Apple Custard Tart

     After the opulent French grocery stores of Tahiti, it was a bit of a shock when I first wandered the stores in Tonga.  Although there were a dozen little markets in the town of Niafu, each seemed to carry the same assortment of dry crackers, vegetable oil, noodles, and canned corned beef.  Could we eat this way for a month?  I pulled a can labeled "corned meat loaf" off the shelf and read the ingredients:  Mutton heart, beef kidney, water, beef...   In the US we label this "dog food".

     But there was flour.  And butter.  In the farmers market was nice looking fresh fruits and vegetables.  And eggs.  They grow vanilla beans here and sell them for next to nothing!  It was apple picking time in New Zealand and for a few days after the supply boat arrived, there would be nice fresh apples for sale.  It suddenly occured to me that we could eat pretty well here, but we'd have to make everything ourselves, from scratch, using these basic ingredients.  After being home in the US for six months, then spoiled in Polynesia, I guess I had forgotten that this is entirely possible.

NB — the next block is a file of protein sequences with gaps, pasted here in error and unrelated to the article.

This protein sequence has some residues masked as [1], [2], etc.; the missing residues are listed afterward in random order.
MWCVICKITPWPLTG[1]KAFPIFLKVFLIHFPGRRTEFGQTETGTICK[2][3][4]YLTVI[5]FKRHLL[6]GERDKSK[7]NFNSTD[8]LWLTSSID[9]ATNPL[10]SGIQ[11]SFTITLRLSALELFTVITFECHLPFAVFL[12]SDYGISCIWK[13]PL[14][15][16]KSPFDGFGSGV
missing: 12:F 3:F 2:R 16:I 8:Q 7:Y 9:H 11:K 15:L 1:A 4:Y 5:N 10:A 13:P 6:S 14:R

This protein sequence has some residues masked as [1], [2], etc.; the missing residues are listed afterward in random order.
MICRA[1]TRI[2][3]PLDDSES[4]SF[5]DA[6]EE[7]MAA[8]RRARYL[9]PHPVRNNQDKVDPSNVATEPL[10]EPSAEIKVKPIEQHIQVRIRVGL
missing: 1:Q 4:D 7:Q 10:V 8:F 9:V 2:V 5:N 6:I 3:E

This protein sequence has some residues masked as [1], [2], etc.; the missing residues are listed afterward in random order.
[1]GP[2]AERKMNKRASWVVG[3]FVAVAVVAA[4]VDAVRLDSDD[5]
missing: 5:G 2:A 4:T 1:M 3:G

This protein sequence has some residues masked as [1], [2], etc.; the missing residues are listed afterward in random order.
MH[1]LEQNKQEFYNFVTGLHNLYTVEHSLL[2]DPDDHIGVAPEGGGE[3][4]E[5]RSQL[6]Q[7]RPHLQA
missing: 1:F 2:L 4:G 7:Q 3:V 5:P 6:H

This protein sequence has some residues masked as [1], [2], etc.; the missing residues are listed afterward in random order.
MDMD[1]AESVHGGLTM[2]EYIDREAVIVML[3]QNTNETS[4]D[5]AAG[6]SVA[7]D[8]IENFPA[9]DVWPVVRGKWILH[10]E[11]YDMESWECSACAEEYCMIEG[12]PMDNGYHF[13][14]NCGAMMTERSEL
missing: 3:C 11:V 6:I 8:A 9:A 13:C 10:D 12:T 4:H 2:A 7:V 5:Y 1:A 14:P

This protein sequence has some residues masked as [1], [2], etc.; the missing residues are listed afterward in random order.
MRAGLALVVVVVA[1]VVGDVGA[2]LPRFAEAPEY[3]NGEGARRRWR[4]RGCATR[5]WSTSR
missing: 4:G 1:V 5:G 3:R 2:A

I gathered up what I needed and went home to Uliad to celebrate my discovery with this: 



1/2 cup plus 2 Tbsp butter

2 Cups flour

1/2 tsp salt (omit if butter is salted)

5-6 Tbsp water

      cut butter into flour & salt until granular consistency.  Add water and mix into a dough, kneading until it holds together.  Wrap in plastic and refrigerate for 2 or more hours.  Roll out into 12 inch circle and pat into a large tart pan.



4 large apples, peeled, cored and sliced thin

1 1/2 Cup cream

1 vanilla bean

2 egg yolks

3 Tbsp sugar

2 tsp. cinnamon

      Arrange apple slices in a circular pattern on top of the crust.   Put cream and egg yolks into a saucepan and beat to mix.  Cut the vanilla bean lengthwise and scrape out the little seeds with the tip of your knife.  Put the seeds and the whole bean into the cream.  Add sugar and cinnamon and heat slowly, while stirring constantly.  When the custard begins to thicken, pour over the apples and bake at 375 F for about an hour, or until the edges of the crust are browned.  Cool before cutting and serving.